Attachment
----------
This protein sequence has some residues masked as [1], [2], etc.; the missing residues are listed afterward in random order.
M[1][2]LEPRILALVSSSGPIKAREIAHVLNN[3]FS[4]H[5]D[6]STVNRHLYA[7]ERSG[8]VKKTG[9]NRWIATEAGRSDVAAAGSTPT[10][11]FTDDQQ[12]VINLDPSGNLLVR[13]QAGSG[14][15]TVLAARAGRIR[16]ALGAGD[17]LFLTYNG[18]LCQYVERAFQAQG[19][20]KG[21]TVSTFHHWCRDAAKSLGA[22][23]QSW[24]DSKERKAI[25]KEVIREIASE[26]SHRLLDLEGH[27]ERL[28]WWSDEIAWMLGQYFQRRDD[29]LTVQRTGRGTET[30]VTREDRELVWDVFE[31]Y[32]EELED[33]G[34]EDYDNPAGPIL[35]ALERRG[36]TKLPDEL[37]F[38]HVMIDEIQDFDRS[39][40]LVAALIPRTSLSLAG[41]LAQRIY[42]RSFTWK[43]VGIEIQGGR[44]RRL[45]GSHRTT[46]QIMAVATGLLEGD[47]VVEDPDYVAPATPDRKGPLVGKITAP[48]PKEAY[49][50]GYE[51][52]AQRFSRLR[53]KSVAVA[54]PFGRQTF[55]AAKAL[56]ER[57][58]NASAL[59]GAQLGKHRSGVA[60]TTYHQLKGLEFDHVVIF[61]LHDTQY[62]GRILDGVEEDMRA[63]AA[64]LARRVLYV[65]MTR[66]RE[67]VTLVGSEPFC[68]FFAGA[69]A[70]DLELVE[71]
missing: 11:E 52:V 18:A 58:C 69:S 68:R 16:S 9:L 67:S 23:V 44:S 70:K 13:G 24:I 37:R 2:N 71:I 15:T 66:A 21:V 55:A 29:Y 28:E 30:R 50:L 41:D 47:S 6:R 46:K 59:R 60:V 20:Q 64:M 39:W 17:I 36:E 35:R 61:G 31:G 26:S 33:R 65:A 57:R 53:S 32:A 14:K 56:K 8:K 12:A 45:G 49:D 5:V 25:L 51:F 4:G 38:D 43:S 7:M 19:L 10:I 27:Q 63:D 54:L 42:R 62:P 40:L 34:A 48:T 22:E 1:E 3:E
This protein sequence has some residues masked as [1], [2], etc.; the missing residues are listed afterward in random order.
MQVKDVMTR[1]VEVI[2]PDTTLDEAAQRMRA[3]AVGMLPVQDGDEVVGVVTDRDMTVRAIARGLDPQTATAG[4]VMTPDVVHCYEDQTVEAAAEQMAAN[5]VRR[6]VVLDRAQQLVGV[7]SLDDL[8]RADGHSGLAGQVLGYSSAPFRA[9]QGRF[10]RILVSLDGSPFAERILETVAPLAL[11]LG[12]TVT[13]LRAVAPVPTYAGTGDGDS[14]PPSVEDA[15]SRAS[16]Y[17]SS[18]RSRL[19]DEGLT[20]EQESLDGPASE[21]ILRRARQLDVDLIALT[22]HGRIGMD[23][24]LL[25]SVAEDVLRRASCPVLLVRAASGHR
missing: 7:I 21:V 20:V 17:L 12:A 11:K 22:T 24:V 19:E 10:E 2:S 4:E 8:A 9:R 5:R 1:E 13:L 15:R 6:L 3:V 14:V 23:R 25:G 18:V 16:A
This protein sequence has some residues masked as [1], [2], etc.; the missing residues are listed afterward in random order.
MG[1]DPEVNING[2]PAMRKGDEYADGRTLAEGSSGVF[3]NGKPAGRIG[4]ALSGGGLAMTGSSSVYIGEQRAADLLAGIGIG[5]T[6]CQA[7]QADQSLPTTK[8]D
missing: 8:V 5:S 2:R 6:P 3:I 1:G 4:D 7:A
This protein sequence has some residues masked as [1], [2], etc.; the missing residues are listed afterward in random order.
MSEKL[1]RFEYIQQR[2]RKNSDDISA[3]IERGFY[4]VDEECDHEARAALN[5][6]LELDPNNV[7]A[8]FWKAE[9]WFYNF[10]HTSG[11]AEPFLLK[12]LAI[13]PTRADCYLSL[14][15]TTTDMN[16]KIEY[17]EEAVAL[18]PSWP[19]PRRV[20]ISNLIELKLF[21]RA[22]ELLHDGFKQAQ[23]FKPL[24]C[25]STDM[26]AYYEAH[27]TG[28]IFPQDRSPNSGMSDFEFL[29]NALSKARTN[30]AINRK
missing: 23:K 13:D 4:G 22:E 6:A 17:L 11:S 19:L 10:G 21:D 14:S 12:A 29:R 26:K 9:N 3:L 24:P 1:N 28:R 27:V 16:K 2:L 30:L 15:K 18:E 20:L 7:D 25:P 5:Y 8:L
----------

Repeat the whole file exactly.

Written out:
This protein sequence has some residues masked as [1], [2], etc.; the missing residues are listed afterward in random order.
M[1][2]LEPRILALVSSSGPIKAREIAHVLNN[3]FS[4]H[5]D[6]STVNRHLYA[7]ERSG[8]VKKTG[9]NRWIATEAGRSDVAAAGSTPT[10][11]FTDDQQ[12]VINLDPSGNLLVR[13]QAGSG[14][15]TVLAARAGRIR[16]ALGAGD[17]LFLTYNG[18]LCQYVERAFQAQG[19][20]KG[21]TVSTFHHWCRDAAKSLGA[22][23]QSW[24]DSKERKAI[25]KEVIREIASE[26]SHRLLDLEGH[27]ERL[28]WWSDEIAWMLGQYFQRRDD[29]LTVQRTGRGTET[30]VTREDRELVWDVFE[31]Y[32]EELED[33]G[34]EDYDNPAGPIL[35]ALERRG[36]TKLPDEL[37]F[38]HVMIDEIQDFDRS[39][40]LVAALIPRTSLSLAG[41]LAQRIY[42]RSFTWK[43]VGIEIQGGR[44]RRL[45]GSHRTT[46]QIMAVATGLLEGD[47]VVEDPDYVAPATPDRKGPLVGKITAP[48]PKEAY[49][50]GYE[51][52]AQRFSRLR[53]KSVAVA[54]PFGRQTF[55]AAKAL[56]ER[57][58]NASAL[59]GAQLGKHRSGVA[60]TTYHQLKGLEFDHVVIF[61]LHDTQY[62]GRILDGVEEDMRA[63]AA[64]LARRVLYV[65]MTR[66]RE[67]VTLVGSEPFC[68]FFAGA[69]A[70]DLELVE[71]
missing: 11:E 52:V 18:A 58:C 69:S 68:R 16:S 9:L 67:S 23:V 44:S 70:K 13:G 24:I 37:R 2:N 71:I 15:T 66:A 21:V 55:A 29:Y 28:E 30:R 50:L 41:D 47:S 6:R 46:K 59:R 60:V 20:Q 64:M 39:W 17:I 36:E 35:R 61:G 31:G 26:S 33:R 65:A 57:R 53:S 32:A 14:K 56:K 8:K 12:A 45:G 49:D 5:V 25:L 51:F 4:G 38:D 43:S 7:M 19:L 10:I 27:Q 63:D 54:L 42:R 62:P 40:L 34:A 48:T 22:E 1:E 3:E
This protein sequence has some residues masked as [1], [2], etc.; the missing residues are listed afterward in random order.
MQVKDVMTR[1]VEVI[2]PDTTLDEAAQRMRA[3]AVGMLPVQDGDEVVGVVTDRDMTVRAIARGLDPQTATAG[4]VMTPDVVHCYEDQTVEAAAEQMAAN[5]VRR[6]VVLDRAQQLVGV[7]SLDDL[8]RADGHSGLAGQVLGYSSAPFRA[9]QGRF[10]RILVSLDGSPFAERILETVAPLAL[11]LG[12]TVT[13]LRAVAPVPTYAGTGDGDS[14]PPSVEDA[15]SRAS[16]Y[17]SS[18]RSRL[19]DEGLT[20]EQESLDGPASE[21]ILRRARQLDVDLIALT[22]HGRIGMD[23][24]LL[25]SVAEDVLRRASCPVLLVRAASGHR
missing: 7:I 21:V 20:V 17:L 12:A 11:K 22:T 24:V 19:E 10:E 2:S 4:E 8:A 9:R 5:R 1:E 13:L 15:R 6:L 3:V 14:V 23:R 25:G 18:V 16:A
This protein sequence has some residues masked as [1], [2], etc.; the missing residues are listed afterward in random order.
MG[1]DPEVNING[2]PAMRKGDEYADGRTLAEGSSGVF[3]NGKPAGRIG[4]ALSGGGLAMTGSSSVYIGEQRAADLLAGIGIG[5]T[6]CQA[7]QADQSLPTTK[8]D
missing: 8:V 5:S 2:R 6:P 3:I 1:G 4:D 7:A
This protein sequence has some residues masked as [1], [2], etc.; the missing residues are listed afterward in random order.
MSEKL[1]RFEYIQQR[2]RKNSDDISA[3]IERGFY[4]VDEECDHEARAALN[5][6]LELDPNNV[7]A[8]FWKAE[9]WFYNF[10]HTSG[11]AEPFLLK[12]LAI[13]PTRADCYLSL[14][15]TTTDMN[16]KIEY[17]EEAVAL[18]PSWP[19]PRRV[20]ISNLIELKLF[21]RA[22]ELLHDGFKQAQ[23]FKPL[24]C[25]STDM[26]AYYEAH[27]TG[28]IFPQDRSPNSGMSDFEFL[29]NALSKARTN[30]AINRK
missing: 23:K 13:D 4:G 22:E 6:A 17:L 11:S 19:L 10:G 21:D 14:S 12:A 29:R 26:K 9:N 3:L 24:P 1:N 28:R 27:V 16:K 2:L 30:L 15:K 18:E 20:L 7:D 25:P 5:Y 8:L